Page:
Category Archives: Belle Elmore

A Charming Presence

Lil Hawthorne was an American singer and comedienne, born in 1877. After various childhood acting roles she headed for the variety stage, aged fourteen, as one of the Three Sisters Hawthorne. There was a fashion for ‘sister’ acts at the time but, unlike many, the Hawthornes were three real sisters. They came to London from New York and in June 1898 the Music Hall and Theatre Review enthusiatically proclaimed they achieved ‘an instantaneous success’. One of their successes was in an operetta The Willow Pattern Plate performed at the Oxford, the Tivoli and the Pavilion – all London halls.

Despite their popularity, two of the sisters returned to America while Lil tried her luck as a solo performer. In 1900 she was starring on the Moss and Thornton circuit travelling to South Shields, Hull, Liverpool, Manchester, Bradford, Glasgow and Edinburgh. The Edinburgh Evening Dispatch described her as ‘the original warbler of several world-known medleys’ adding that she had a sweet voice with due regard for modulation. Sweet Rosie O’ Grady was her most popular song with another favourite being I’ll be your Sweetheart, a song my grandmother sang after a glass or two of Guinness. Reviews suggested she marked a step forward in the entertainment of the music hall, being both charming and refined. The owners of the halls were struggling to cast off their less than savoury image and Lil appealed to their vision of the future. She was also a popular principal boy in pantomime for some years.

Belle Elmore

In 1899 Lil married John Nash who became her manager and they later became involved in the case of Dr Crippen and Belle Elmore, an aspiring music hall performer but with little talent. Lil Hawthorne and Belle Elmore were both members of the Music Hall Ladies’ Guild where Belle was treasurer. They became friends and the two couples would visit one another and dine together. The Nashes were visiting America when Crippen’s secretary, Ethel Le Neve, visited Melinda May, secretary of the Ladies Guild and gave her a letter. The letter was written by Dr Crippen saying that Belle had gone to America owing to the illness of some relatives and that a new treasurer should be elected for a few months. Nothing was received from Belle herself.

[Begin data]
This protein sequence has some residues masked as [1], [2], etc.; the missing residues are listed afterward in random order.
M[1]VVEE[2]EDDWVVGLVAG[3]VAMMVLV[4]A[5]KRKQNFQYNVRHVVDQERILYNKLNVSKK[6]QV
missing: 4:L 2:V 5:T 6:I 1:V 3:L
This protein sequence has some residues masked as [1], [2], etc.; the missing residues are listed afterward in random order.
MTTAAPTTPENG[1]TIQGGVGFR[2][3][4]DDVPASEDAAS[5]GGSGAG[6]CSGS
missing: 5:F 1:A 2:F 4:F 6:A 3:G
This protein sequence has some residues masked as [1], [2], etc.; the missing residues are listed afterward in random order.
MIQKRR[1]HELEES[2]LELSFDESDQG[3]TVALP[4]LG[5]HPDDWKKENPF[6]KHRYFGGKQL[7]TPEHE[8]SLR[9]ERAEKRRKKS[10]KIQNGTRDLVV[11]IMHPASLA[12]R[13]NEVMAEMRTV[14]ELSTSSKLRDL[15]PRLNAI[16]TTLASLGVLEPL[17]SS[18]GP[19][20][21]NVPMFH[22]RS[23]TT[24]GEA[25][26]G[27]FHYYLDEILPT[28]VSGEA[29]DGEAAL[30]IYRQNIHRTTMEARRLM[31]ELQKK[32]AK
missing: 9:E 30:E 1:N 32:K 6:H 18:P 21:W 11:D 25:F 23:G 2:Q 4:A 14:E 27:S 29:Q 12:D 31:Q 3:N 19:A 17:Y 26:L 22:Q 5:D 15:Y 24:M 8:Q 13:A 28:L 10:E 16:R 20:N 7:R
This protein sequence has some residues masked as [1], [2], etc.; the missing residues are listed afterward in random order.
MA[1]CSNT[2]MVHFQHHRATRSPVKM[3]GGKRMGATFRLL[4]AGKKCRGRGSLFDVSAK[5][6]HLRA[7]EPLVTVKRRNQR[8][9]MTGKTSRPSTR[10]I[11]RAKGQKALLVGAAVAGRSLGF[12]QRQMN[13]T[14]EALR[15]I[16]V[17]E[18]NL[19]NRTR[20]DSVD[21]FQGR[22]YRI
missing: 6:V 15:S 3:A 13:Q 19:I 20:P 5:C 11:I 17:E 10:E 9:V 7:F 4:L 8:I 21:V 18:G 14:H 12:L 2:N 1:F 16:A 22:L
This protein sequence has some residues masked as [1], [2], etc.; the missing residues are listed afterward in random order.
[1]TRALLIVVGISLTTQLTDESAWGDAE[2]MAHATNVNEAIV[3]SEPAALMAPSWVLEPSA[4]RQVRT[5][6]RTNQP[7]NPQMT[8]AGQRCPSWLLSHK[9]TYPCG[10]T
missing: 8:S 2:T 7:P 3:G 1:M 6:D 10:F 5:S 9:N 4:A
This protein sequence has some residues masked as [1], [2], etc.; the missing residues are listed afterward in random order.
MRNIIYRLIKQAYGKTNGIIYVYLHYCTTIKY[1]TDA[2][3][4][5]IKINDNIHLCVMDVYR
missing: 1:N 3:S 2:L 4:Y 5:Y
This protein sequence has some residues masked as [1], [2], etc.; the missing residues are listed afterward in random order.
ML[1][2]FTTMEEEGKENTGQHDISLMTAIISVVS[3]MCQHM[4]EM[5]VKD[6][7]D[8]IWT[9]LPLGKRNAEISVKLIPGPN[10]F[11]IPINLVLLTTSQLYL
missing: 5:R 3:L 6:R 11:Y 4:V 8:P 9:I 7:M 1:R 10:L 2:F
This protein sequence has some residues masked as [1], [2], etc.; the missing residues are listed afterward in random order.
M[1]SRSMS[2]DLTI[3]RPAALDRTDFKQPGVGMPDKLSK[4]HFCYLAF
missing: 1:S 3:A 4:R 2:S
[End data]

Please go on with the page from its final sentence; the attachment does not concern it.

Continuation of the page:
On their return Lil Hawthorne and her husband were told the story of Belle’s illness and death in America. They were worried by the turn of events and John Nash tried, unsuccessfully, to find out where Belle had died and where she was cremated. By this time Ethel Le Neve had moved into the Crippen’s house and was wearing some of Belle’s jewellery. Others in the music hall world were worried and Vulcana, the strongwoman, had approached the police with her fears. John Nash talked to Crippen and was so disturbed he took a taxi straight to Scotland Yard.

Dr Crippen and Ethel Le Neve were arrested en route to Canada on an ocean liner with Ethel Le Neve dressed as a boy. They were posing as father and son but aroused suspicion and the newly invented telegraph was used to relay the information to Scotland Yard. Human remains were found buried in the basement of 39 Hilldrop Crescent, the Crippen’s home. Crippen was found guilty and given the death sentence while Ethel Le Neve was exonerated. Lil Hawthorne and John Nash gave evidence at the trial in 1910 and in 1911 the Treasury authorised payment to them of £100 to cover expenses incurred and loss of earnings. A few years later they moved to America where Lil Hawthorne died of heart problems in 1926, aged forty-nine.


Thanks to the British Newspaper Archive and the Monomania collection.